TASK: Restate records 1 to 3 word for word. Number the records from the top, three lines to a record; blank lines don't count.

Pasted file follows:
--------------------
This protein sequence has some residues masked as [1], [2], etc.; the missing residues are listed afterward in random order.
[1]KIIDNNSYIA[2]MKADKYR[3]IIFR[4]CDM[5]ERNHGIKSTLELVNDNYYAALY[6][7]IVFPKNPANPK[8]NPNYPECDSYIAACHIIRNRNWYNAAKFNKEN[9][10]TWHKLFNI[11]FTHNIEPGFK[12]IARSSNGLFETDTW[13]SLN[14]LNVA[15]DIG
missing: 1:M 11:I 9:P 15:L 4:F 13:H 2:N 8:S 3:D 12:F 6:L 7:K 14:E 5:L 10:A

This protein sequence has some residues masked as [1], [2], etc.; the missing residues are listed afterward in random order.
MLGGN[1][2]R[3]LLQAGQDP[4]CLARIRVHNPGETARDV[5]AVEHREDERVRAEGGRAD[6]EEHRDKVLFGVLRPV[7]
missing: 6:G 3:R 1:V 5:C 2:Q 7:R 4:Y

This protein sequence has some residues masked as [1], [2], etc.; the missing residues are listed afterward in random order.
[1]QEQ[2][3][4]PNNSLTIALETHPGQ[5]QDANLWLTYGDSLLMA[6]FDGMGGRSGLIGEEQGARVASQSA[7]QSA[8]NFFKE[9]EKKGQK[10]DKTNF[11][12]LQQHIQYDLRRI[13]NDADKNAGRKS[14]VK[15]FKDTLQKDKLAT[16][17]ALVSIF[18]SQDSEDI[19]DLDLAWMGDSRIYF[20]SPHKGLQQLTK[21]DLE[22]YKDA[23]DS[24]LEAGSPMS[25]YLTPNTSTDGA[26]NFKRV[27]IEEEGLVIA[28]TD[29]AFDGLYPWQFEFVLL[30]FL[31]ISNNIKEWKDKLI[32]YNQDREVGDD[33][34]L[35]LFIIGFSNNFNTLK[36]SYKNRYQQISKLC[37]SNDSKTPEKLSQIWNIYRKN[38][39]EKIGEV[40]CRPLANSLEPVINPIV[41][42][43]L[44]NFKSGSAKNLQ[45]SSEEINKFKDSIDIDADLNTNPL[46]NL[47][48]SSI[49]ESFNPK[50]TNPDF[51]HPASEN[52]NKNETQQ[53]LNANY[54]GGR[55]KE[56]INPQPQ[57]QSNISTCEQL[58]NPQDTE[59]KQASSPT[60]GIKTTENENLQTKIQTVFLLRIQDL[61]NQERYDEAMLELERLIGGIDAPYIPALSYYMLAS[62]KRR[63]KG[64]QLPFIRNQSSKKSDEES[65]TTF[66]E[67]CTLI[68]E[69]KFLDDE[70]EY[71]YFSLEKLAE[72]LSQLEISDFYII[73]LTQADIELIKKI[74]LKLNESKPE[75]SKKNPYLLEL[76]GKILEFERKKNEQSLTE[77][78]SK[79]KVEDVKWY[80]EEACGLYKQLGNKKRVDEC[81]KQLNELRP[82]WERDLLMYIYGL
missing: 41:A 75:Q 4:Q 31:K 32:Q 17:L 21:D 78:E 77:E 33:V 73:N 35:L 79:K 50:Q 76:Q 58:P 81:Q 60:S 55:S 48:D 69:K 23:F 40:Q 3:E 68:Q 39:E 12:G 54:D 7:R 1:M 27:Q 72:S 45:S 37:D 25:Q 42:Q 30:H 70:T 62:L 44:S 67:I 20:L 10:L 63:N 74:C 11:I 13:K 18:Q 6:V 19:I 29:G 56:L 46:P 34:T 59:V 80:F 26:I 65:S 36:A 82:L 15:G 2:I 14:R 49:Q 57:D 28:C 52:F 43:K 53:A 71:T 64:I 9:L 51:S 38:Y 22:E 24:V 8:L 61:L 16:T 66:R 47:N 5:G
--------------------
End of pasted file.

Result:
This protein sequence has some residues masked as [1], [2], etc.; the missing residues are listed afterward in random order.
[1]KIIDNNSYIA[2]MKADKYR[3]IIFR[4]CDM[5]ERNHGIKSTLELVNDNYYAALY[6][7]IVFPKNPANPK[8]NPNYPECDSYIAACHIIRNRNWYNAAKFNKEN[9][10]TWHKLFNI[11]FTHNIEPGFK[12]IARSSNGLFETDTW[13]SLN[14]LNVA[15]DIG
missing: 1:M 11:I 9:P 15:L 4:F 13:H 2:N 8:S 3:D 12:F 6:L 7:K 14:E 5:L 10:A

This protein sequence has some residues masked as [1], [2], etc.; the missing residues are listed afterward in random order.
MLGGN[1][2]R[3]LLQAGQDP[4]CLARIRVHNPGETARDV[5]AVEHREDERVRAEGGRAD[6]EEHRDKVLFGVLRPV[7]
missing: 6:G 3:R 1:V 5:C 2:Q 7:R 4:Y

This protein sequence has some residues masked as [1], [2], etc.; the missing residues are listed afterward in random order.
[1]QEQ[2][3][4]PNNSLTIALETHPGQ[5]QDANLWLTYGDSLLMA[6]FDGMGGRSGLIGEEQGARVASQSA[7]QSA[8]NFFKE[9]EKKGQK[10]DKTNF[11][12]LQQHIQYDLRRI[13]NDADKNAGRKS[14]VK[15]FKDTLQKDKLAT[16][17]ALVSIF[18]SQDSEDI[19]DLDLAWMGDSRIYF[20]SPHKGLQQLTK[21]DLE[22]YKDA[23]DS[24]LEAGSPMS[25]YLTPNTSTDGA[26]NFKRV[27]IEEEGLVIA[28]TD[29]AFDGLYPWQFEFVLL[30]FL[31]ISNNIKEWKDKLI[32]YNQDREVGDD[33][34]L[35]LFIIGFSNNFNTLK[36]SYKNRYQQISKLC[37]SNDSKTPEKLSQIWNIYRKN[38][39]EKIGEV[40]CRPLANSLEPVINPIV[41][42][43]L[44]NFKSGSAKNLQ[45]SSEEINKFKDSIDIDADLNTNPL[46]NL[47][48]SSI[49]ESFNPK[50]TNPDF[51]HPASEN[52]NKNETQQ[53]LNANY[54]GGR[55]KE[56]INPQPQ[57]QSNISTCEQL[58]NPQDTE[59]KQASSPT[60]GIKTTENENLQTKIQTVFLLRIQDL[61]NQERYDEAMLELERLIGGIDAPYIPALSYYMLAS[62]KRR[63]KG[64]QLPFIRNQSSKKSDEES[65]TTF[66]E[67]CTLI[68]E[69]KFLDDE[70]EY[71]YFSLEKLAE[72]LSQLEISDFYII[73]LTQADIELIKKI[74]LKLNESKPE[75]SKKNPYLLEL[76]GKILEFERKKNEQSLTE[77][78]SK[79]KVEDVKWY[80]EEACGLYKQLGNKKRVDEC[81]KQLNELRP[82]WERDLLMYIYGL
missing: 41:A 75:Q 4:Q 31:K 32:Q 17:L 21:D 78:E 77:E 33:V 73:N 35:L 79:K 50:Q 76:Q 58:P 81:Q 60:S 55:S 48:D 69:K 23:F 40:Q 3:E 68:Q 39:E 12:G 54:D 7:R 1:M 27:Q 72:S 45:S 37:D 25:Q 42:Q 30:H 70:T 62:L 44:S 67:I 20:L 10:L 63:N 74:C 11:I 13:K 18:Q 6:V 19:I 29:G 56:L 46:P 34:T 59:V 80:F 26:I 65:S 36:A 82:L 15:G 2:I 14:R 49:Q 57:D 28:C 52:F 43:K 53:A 71:T 64:I 9:L 51:S 38:Y 22:E 24:V 8:L 61:L 16:T 66:R 47:N 5:G